Thursday, October 07, 2010

a lesson on the corner of life

I was driving home this afternoon and I saw a man standing at a traffic light in the middle of a large intersection. The man was wearing a brown t-shirt, black worn jeans, some scuffed up shoes and a brown light sweater that he had wrapped around his tiny waist. His hair was shaggy, his beard was at least a month's worth... and he held a sign made from cardboard and a sharpie pen that read: "Homeless and Hungry".

My heart sank for this man. I was in my car, the light was about to change and I had to be somewhere at a very specified time. As I sat there, I ached to give him some help. I wanted so badly to invite him into my car and take him out for lunch, then leave him with enough money to get himself some supper as well. Then a strange thing happened. I started to doubt his validity. I started to wonder if he was one of the "bums on the street" that everyone warns me about... the con man who actually makes more money being a bum than I do at my job on a day to day basis. And having thoughts like this made me angry at myself, and at society (even though in Toronto I witnessed this con first hand). Angry that we live in a world where people have to lie and cheat in order to make a living, and angry that we've become such an untrusting humanity.

How does anyone know anymore, who needs help and who doesn't?

I had a hospital appointment one time, not long ago and I paid for 2 hours of parking, but only ended up using 15 minutes of the time on the parking slip. I thought, "this is a waste, I'll wait and give my parking allowance to someone who pulls in and needs it". So I waited for a few moments and this really old beat up and rusty car came driving in. I motioned to the driver and rolled down my window. I explained to him and his passenger that I only used 15 minutes of a 2 hour paid parking ticket and would like to give the rest to them, if they wanted it. They were completely overjoyed, smiling from ear to ear and passing on great thanks to me. As I went to get out of my car, the passenger said "Noooo, don't get out, I'll come to you". So I waited and as she opened her door, I saw that she was an amputee, with only one leg. She was so grateful for the parking pass, that she, with one leg, got out of her car to come retrieve it from me. I was blown away. The parking only cost $2 for the 2 hours. TWO DOLLARS. And they were so grateful.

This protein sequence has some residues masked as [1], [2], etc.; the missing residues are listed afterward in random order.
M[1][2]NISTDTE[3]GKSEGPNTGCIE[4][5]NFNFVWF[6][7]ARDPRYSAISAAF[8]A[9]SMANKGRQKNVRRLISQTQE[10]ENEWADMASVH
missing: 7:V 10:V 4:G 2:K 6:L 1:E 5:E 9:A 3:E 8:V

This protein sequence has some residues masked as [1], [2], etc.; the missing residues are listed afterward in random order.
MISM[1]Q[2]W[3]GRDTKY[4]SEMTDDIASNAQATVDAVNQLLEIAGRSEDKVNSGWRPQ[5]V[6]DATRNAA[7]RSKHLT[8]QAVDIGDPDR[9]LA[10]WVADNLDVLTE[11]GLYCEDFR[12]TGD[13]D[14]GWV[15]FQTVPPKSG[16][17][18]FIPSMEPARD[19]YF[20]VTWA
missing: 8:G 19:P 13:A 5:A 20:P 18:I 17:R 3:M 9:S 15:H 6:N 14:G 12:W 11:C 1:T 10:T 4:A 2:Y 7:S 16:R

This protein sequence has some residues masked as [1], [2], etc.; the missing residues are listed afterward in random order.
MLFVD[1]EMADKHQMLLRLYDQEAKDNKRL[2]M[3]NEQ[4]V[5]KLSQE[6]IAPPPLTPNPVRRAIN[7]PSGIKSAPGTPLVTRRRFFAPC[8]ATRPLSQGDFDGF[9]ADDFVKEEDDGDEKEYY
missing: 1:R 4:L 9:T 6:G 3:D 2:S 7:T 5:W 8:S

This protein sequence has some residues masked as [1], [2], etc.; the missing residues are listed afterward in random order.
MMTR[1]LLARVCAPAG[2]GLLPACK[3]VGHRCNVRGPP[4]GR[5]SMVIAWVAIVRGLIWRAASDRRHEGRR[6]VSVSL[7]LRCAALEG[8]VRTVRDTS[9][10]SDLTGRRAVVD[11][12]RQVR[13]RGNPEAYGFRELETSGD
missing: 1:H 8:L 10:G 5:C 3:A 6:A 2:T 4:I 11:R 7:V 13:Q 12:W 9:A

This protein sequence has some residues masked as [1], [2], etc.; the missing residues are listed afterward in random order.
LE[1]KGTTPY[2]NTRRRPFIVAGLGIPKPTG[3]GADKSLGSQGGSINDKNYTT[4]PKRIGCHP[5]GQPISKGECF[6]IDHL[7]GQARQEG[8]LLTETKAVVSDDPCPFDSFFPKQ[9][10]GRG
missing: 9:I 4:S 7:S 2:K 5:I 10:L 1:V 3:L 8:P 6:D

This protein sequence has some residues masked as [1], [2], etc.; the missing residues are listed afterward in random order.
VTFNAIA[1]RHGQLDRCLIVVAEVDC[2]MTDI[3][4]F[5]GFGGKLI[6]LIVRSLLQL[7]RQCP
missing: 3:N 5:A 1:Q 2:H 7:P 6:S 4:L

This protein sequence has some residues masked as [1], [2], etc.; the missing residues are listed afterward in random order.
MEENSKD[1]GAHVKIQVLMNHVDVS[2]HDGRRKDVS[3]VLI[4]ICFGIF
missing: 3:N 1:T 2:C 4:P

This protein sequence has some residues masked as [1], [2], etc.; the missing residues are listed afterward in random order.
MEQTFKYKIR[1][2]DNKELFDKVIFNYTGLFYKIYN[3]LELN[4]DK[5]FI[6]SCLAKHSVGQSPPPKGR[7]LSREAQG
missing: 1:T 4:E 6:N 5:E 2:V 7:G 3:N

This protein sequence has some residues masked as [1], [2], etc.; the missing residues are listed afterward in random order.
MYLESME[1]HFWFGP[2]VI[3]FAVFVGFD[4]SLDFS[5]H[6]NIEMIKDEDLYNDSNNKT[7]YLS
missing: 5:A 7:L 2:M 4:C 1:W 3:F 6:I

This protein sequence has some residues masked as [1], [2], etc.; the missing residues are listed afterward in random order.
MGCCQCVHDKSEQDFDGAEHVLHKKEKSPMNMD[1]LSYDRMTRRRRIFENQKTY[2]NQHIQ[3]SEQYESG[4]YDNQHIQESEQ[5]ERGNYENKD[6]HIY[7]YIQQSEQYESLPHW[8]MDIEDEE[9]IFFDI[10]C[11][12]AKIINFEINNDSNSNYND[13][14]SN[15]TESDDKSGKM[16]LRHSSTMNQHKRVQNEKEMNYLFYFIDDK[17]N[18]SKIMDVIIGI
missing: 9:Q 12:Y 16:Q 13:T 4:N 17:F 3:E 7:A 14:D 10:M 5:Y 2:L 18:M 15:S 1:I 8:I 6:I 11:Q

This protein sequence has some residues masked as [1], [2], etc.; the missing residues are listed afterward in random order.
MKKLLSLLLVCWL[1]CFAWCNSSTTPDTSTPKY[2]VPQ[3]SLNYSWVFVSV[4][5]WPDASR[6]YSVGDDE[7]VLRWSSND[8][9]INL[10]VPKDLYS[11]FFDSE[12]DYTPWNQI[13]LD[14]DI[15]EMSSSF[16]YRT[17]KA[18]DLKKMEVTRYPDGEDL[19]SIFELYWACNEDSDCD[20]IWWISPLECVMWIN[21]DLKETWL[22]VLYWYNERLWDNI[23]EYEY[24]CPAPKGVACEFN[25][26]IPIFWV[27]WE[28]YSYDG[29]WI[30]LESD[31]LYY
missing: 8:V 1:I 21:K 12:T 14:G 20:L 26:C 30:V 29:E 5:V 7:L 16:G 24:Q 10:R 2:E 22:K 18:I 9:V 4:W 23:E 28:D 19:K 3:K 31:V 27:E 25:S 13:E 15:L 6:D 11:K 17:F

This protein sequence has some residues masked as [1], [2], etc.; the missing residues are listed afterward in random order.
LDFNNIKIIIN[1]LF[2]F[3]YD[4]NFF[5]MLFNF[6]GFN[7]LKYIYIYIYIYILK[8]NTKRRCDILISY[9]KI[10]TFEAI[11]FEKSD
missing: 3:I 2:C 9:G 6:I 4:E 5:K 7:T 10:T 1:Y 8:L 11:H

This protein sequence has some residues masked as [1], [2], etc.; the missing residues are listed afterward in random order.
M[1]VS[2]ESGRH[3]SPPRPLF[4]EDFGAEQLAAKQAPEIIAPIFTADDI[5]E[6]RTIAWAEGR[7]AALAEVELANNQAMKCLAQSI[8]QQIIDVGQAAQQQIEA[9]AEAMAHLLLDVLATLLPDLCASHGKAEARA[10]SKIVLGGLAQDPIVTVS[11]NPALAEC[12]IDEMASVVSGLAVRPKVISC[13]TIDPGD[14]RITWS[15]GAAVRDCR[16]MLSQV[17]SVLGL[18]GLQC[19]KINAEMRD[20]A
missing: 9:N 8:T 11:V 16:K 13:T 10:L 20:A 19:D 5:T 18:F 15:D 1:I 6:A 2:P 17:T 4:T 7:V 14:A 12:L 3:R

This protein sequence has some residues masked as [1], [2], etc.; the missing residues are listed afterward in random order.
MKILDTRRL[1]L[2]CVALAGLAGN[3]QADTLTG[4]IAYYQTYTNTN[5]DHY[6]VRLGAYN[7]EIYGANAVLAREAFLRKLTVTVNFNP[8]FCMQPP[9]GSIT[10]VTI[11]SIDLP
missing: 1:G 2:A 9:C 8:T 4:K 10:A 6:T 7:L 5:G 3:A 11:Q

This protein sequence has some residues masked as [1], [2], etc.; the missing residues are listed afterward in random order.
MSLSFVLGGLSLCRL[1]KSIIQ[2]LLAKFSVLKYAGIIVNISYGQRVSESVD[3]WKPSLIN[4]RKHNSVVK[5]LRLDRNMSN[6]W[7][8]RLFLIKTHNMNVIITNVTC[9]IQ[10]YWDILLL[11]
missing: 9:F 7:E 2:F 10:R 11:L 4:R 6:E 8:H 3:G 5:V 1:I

It's amazing how doing something nice for somebody can change society... even if it only lasts in that person's memory for a day or two, yet how so few people do nice things anymore. Maybe their smile was contagious and they helped lighten the world just because they were given a break that day and it made them happy, thankful, grateful. And those nice things don't need to be huge, just pocket change helped those people in the parking lot, and I'm sure just pocket change would have helped the man holding the sign.

Tomorrow if I see him, I will give him a few dollars, enough for lunch. If it's a con, I will be none the wiser, and I will be left feeling really good about myself for helping some stranger in need. What's $5, anyway?

Jules :Obekind)

3 comments:

SIMON said...

Oh Jules you are the warmest, most kind hearted generous person I know and the penalty for that is stopping and questioning the whys and the wherefores like in your (excellent) post.
But now ask yourself - the people that don't care and aren't generous, do they spend time questioning?
Whatever the answer is - don't stop asking yourself!

Yeah what's $5? However I hope for your own safety you weren't serious about putting him in your car and taking him for lunch. Yeah even in *rural ville*!

Quiet Paths said...

There are quite a few male transients in the larger city south of us. It's hard not to have an attitude about it but I do react to it with empathy & I know there must be a story... please don't invite them in your car though! We did that with a lady last summer -- she was not well in her head and quite awful to deal with.

On the other hand I really smiled at the story of the parking story. That's so neat. It's sometimes all about just passing on the goodness. Thanks for the great post. And thanks for visiting Quiet Paths! Have a super day.

Diary of a Gay Soldier's Husband said...

:)